FLOW by Mihaly Csikszentmihalyi (Harper Collins, 1991)
This is not a self-help book but readers should gain some modicum of enlightenment from a study of the psychology of optimal experience.
In layman’s terms the Hungarian psychologist (who works in California) sets out to discover what makes humans feel happy and fulfilled. A definite plus from his findings is that this a life skill that can be enjoyed by anyone since “money, power, status and possessions do not, by themselves, necessarily add one iota to the quality of life”.
Anecdotal evidence to substantiate this is provided by surgeons, musicians or chess players but the theory is deemed to be equally applicable to all walks of life including plumbers or mechanics. More than once I was reminded of Pirsig’s Zen & the Art of Motorcycle Maintenance which covers similar territory in more poetic terms.
Csikszentmihalyi asserts that since the normal state of the mind is chaos, the goal is to achieve an inner harmony through control over consciousness: “We must become independent from the dictates of the body and learn to take control of what happens in the mind”.
When we are engaged in activities that are inherently fun or exciting this should be less difficult; the challenge comes in finding purpose and meaning in even the most boring tasks. Easier said than done of course but the benefits for work, sex, creativity and mental health are so numerous that it’s worth making the effort.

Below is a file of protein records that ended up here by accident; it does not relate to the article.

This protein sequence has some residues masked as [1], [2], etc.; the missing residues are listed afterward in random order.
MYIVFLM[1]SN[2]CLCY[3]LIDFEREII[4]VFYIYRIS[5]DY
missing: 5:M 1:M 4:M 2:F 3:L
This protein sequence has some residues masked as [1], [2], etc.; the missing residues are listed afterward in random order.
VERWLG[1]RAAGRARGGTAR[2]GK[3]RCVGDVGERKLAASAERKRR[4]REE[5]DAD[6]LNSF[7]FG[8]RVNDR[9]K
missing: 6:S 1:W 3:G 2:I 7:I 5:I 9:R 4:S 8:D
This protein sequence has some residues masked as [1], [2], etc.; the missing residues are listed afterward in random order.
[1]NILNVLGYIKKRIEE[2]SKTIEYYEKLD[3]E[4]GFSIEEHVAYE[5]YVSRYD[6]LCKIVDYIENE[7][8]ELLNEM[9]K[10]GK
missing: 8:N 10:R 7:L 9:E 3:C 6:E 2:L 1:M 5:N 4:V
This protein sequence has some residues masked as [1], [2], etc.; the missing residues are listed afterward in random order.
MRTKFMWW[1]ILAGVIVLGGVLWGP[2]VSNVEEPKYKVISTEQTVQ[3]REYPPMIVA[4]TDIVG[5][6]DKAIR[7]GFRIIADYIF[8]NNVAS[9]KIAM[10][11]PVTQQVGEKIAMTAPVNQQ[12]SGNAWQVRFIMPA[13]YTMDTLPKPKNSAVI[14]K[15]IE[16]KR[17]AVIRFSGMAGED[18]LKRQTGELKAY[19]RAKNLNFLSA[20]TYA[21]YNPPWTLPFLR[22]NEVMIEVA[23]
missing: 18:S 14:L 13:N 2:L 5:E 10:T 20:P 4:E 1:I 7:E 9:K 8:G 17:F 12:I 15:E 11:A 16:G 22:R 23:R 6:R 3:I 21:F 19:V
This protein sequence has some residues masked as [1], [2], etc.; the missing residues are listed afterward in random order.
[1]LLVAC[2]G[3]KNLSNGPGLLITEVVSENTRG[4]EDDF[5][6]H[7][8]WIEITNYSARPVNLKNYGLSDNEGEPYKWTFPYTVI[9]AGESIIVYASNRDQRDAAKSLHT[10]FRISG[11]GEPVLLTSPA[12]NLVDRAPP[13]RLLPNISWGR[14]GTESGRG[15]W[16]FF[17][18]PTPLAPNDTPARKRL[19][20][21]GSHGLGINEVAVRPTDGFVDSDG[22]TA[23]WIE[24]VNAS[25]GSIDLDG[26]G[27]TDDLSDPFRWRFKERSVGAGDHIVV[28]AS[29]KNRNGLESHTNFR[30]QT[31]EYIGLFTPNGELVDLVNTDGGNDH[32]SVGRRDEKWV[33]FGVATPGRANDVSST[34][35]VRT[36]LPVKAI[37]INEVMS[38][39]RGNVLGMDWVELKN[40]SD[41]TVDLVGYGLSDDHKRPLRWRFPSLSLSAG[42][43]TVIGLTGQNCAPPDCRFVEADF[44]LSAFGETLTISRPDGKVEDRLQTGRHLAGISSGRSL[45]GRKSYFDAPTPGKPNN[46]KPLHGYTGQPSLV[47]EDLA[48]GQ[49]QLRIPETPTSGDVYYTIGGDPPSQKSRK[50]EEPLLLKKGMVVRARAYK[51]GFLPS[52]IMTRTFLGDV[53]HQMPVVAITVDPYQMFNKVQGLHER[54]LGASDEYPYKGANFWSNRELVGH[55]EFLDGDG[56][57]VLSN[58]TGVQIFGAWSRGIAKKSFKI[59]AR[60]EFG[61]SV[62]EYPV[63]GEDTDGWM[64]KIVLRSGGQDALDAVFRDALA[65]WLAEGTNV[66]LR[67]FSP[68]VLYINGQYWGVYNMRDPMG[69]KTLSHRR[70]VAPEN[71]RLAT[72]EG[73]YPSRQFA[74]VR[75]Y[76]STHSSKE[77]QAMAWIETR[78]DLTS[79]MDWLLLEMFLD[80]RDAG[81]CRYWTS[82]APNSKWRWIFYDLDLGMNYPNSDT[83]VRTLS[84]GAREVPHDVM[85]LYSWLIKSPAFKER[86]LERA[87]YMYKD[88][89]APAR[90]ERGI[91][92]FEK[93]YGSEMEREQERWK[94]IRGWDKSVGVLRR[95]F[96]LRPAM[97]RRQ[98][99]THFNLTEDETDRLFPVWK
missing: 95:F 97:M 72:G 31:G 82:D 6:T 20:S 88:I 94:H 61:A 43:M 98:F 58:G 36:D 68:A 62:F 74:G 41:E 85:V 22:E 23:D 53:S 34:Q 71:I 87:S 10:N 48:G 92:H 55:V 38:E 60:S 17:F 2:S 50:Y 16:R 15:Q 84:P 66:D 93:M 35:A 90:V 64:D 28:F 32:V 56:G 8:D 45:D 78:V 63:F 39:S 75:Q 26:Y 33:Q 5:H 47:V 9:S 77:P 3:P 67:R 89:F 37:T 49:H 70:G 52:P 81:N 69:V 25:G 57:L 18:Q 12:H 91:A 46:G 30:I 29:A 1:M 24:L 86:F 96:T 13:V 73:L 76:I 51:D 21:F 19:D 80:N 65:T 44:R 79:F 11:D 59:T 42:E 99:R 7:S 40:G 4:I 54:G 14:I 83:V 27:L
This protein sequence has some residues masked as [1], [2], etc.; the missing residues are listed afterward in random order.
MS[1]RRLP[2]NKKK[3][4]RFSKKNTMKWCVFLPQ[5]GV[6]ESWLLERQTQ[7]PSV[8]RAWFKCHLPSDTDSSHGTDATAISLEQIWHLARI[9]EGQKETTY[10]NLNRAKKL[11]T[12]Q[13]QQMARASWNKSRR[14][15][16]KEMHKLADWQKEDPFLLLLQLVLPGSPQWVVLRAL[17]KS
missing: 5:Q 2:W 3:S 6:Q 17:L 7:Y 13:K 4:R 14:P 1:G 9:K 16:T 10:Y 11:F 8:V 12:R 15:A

From “decades of research” the conclusion reached is that “The best moments usually occur when a person’s body is stretched to its limits in a voluntary effort to accomplish something difficult and worthwhile”.
What it all boils down to is control and self-discipline with consciousness being defined as “mentally ordered information”.
Flow is that state of mind where full engagement in what you are doing means that you either lose sense of time or you feel you are in slow motion. Reaching this state of nirvana involves giving up the safety of protective routines and improving the quality of experience.
Having established the principle of the flow theory, the second part of the book becomes repetitive and largely redundant. Nevertheless it is an intelligent study and not just another pop psychology title making rash promises about changing your life. Books cannot give magic recipes on how to be happy but this one certainly will point you in the right direction.